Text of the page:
John T. Hoffman

23rd Governor, 1869-1872
John T. Hoffman

Prior to his election as governor, John T. Hoffman (1828–1888) served as mayor of New York City. As governor, Hoffman signed legislation to create the American Museum of Natural History and The Metropolitan Museum of Art. He ordered protection for marchers during New York City’s Orange Riot, a violent conflict between Irish Protestants and Catholics in which more than 60 people were killed. Hoffman’s association with the corrupt boss of the Tammany Hall political machine, William M. Tweed, hastened the end of his political career.
John T. Hoffman
About the Artist


Jacob H. Lazarus (1822–1891) was born in New York City and studied painting under William Inman. During his 40-year career, Lazarus received portrait commissions from many prominent Bostonians and New Yorkers, including three generations of the Astor family.

On loan from the Albany Institute of History & Art. Permanent Deposit by the City of Albany.


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From the Encyclopedia of New York State

Hoffman, John T(hompson) (b Sing Sing [now Ossining, Westchester Co], 10 Jan 1828; d Wiesbaden, Germany, 24 Mar 1888). Governor and New York City mayor.

A Union College graduate, Hoffman was admitted to the bar in 1849 and established a practice in New York City. A Tammany Hall Democrat, he was elected city recorder in 1860 and presided over the draft riot trials before becoming mayor of New York City (1865–68). He was picked by Tammany boss William M. Tweed to be the 1866 Democratic gubernatorial candidate as part of Tweed’s unsuccessful attempt to gain statewide political control. He won the governorship in 1868, again running with Tweed’s endorsement, through an election widely viewed as corrupt. As governor he ordered protection for marchers during New York City’s Orange Riots and signed legislation creating the American Museum of Natural History.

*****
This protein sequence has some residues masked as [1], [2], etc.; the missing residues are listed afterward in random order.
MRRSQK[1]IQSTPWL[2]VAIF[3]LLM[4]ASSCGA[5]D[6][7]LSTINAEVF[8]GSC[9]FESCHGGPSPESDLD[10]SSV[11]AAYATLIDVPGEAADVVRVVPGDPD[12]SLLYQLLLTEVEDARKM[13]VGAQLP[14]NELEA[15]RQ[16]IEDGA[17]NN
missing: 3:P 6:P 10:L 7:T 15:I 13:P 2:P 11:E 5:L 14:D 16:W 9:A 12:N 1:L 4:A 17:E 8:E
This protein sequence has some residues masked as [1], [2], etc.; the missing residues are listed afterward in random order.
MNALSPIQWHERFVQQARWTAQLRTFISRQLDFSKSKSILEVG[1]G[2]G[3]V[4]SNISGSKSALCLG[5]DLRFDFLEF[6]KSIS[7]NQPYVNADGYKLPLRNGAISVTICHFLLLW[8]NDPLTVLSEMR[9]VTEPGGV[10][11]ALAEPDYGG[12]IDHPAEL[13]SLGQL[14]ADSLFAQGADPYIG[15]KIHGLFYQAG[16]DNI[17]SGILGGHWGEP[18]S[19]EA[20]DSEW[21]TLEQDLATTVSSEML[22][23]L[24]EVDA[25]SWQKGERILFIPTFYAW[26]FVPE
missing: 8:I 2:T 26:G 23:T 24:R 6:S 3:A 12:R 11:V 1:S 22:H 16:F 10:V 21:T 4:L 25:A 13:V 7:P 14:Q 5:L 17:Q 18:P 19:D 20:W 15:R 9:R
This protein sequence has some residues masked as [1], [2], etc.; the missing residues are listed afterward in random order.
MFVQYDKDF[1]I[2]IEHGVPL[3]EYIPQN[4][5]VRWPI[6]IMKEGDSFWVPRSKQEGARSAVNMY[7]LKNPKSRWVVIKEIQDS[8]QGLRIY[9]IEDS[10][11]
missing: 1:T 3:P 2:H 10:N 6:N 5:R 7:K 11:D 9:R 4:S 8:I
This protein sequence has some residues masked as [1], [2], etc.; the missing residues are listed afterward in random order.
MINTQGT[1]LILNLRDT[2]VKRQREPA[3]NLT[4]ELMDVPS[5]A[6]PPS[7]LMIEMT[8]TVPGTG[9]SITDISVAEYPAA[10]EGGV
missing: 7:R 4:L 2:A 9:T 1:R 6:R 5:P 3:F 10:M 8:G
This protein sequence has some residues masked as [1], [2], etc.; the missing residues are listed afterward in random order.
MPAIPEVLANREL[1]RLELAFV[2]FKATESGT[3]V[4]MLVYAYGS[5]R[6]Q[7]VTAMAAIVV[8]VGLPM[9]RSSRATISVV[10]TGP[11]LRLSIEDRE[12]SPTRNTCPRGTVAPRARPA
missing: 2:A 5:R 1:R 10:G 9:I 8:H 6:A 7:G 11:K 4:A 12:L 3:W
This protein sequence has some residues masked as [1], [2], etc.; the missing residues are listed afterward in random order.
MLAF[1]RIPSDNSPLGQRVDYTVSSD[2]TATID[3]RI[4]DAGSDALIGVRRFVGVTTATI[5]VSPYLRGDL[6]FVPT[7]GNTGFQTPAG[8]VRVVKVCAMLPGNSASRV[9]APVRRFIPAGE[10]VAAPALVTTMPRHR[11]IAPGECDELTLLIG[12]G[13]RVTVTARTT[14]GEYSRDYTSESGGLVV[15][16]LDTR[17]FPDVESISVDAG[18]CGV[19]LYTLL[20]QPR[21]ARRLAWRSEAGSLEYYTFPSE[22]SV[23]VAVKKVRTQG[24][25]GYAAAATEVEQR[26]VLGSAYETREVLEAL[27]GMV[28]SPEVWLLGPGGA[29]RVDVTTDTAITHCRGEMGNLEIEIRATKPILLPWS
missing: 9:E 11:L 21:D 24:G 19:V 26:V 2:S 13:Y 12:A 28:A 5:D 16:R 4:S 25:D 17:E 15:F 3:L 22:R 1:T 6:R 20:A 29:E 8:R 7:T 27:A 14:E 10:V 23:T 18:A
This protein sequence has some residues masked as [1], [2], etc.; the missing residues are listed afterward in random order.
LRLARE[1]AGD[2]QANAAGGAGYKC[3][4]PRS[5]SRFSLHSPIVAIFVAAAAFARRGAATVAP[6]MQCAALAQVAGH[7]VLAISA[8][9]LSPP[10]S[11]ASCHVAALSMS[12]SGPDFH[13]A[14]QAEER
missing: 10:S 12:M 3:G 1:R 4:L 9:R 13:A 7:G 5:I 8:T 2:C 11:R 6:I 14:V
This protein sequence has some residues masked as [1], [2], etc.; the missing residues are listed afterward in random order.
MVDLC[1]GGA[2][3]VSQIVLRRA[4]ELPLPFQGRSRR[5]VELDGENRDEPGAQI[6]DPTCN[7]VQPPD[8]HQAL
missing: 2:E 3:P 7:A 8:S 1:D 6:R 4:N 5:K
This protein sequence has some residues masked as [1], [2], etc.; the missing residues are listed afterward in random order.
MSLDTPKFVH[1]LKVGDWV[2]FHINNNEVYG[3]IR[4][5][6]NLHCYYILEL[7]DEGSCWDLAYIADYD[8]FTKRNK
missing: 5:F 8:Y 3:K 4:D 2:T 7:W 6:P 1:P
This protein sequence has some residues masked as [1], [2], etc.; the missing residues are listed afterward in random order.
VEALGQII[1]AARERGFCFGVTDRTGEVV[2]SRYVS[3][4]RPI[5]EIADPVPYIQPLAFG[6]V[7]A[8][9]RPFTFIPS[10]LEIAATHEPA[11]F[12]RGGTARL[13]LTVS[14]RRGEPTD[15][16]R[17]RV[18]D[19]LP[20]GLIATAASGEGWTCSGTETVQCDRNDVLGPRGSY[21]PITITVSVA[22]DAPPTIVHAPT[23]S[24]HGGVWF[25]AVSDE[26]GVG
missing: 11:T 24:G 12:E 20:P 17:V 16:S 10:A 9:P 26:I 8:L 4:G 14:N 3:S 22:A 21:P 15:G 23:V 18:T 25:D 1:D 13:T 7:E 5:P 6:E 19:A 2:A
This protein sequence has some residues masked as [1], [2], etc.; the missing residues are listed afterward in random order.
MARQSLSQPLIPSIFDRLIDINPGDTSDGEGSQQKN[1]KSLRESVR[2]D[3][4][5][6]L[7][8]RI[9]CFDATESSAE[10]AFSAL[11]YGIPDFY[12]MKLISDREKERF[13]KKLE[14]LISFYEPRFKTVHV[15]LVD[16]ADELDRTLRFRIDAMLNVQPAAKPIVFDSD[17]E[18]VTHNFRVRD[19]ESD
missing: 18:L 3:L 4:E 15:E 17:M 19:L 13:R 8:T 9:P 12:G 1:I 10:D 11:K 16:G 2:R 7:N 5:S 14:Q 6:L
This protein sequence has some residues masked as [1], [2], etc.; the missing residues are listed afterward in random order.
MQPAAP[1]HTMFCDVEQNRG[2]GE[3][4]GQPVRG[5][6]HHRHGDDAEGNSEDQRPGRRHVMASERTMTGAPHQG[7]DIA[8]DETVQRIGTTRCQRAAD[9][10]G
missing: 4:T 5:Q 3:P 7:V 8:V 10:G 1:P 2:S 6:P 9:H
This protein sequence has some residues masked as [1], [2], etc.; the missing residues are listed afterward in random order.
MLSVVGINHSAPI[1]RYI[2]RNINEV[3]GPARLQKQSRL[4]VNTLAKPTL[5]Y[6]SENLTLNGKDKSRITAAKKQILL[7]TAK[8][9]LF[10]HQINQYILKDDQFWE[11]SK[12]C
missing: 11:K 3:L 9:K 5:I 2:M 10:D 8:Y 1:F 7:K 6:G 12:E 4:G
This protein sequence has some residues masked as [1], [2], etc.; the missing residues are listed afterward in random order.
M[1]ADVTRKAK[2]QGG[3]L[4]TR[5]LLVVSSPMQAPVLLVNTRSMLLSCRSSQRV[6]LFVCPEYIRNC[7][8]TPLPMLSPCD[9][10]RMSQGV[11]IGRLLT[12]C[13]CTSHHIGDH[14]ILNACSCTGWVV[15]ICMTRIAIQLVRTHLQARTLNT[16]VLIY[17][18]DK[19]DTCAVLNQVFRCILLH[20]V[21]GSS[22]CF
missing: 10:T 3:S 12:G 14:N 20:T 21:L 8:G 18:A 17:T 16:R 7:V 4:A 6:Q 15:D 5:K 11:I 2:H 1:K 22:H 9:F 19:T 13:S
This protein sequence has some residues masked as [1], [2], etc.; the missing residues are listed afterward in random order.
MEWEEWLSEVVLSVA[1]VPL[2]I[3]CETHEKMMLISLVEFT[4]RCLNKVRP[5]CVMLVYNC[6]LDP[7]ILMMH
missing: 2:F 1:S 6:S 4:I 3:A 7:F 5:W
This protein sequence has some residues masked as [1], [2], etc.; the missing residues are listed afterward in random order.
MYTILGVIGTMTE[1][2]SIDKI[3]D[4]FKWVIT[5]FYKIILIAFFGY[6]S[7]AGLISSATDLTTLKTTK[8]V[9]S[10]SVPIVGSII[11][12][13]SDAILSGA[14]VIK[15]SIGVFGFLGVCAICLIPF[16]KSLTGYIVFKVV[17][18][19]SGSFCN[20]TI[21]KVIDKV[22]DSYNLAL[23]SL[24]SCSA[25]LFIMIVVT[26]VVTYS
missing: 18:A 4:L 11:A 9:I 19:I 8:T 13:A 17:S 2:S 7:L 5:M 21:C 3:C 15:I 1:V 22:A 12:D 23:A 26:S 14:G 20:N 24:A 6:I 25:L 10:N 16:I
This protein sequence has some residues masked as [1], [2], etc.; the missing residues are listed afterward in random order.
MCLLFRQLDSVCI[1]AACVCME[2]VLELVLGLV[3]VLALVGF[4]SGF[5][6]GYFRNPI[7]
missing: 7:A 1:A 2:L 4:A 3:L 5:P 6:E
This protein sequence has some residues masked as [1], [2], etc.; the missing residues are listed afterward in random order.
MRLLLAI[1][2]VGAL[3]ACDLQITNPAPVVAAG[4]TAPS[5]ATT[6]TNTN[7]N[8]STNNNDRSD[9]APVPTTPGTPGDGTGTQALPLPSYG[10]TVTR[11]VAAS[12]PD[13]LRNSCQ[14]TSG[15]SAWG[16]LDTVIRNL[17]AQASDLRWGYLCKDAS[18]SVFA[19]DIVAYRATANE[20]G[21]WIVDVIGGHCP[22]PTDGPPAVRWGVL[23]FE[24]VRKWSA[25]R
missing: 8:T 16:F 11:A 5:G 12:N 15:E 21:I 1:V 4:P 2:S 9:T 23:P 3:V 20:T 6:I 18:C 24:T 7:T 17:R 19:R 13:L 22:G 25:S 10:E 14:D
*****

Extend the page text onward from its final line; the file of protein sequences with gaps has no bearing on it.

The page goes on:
Reelected in 1870 and mentioned as a possible presidential candidate for the 1872 election, his political career was curtailed by Tweed’s downfall. Retired from politics in 1872, he resumed practicing law and traveled abroad.


Hoffman Island, located east of Staten Island, is named after him.

Stebbins, Homer Adolph. A Political History of the State of New York, 1865–1869 (1913; repr New York: AMS Press, 1967)

John Marino


Peter Eisenstadt, ed., The Encyclopedia of New York State
(Syracuse: Syracuse University Press, 2005), [p. 724].
© Syracuse University Press. Reproduced with permission from the publisher.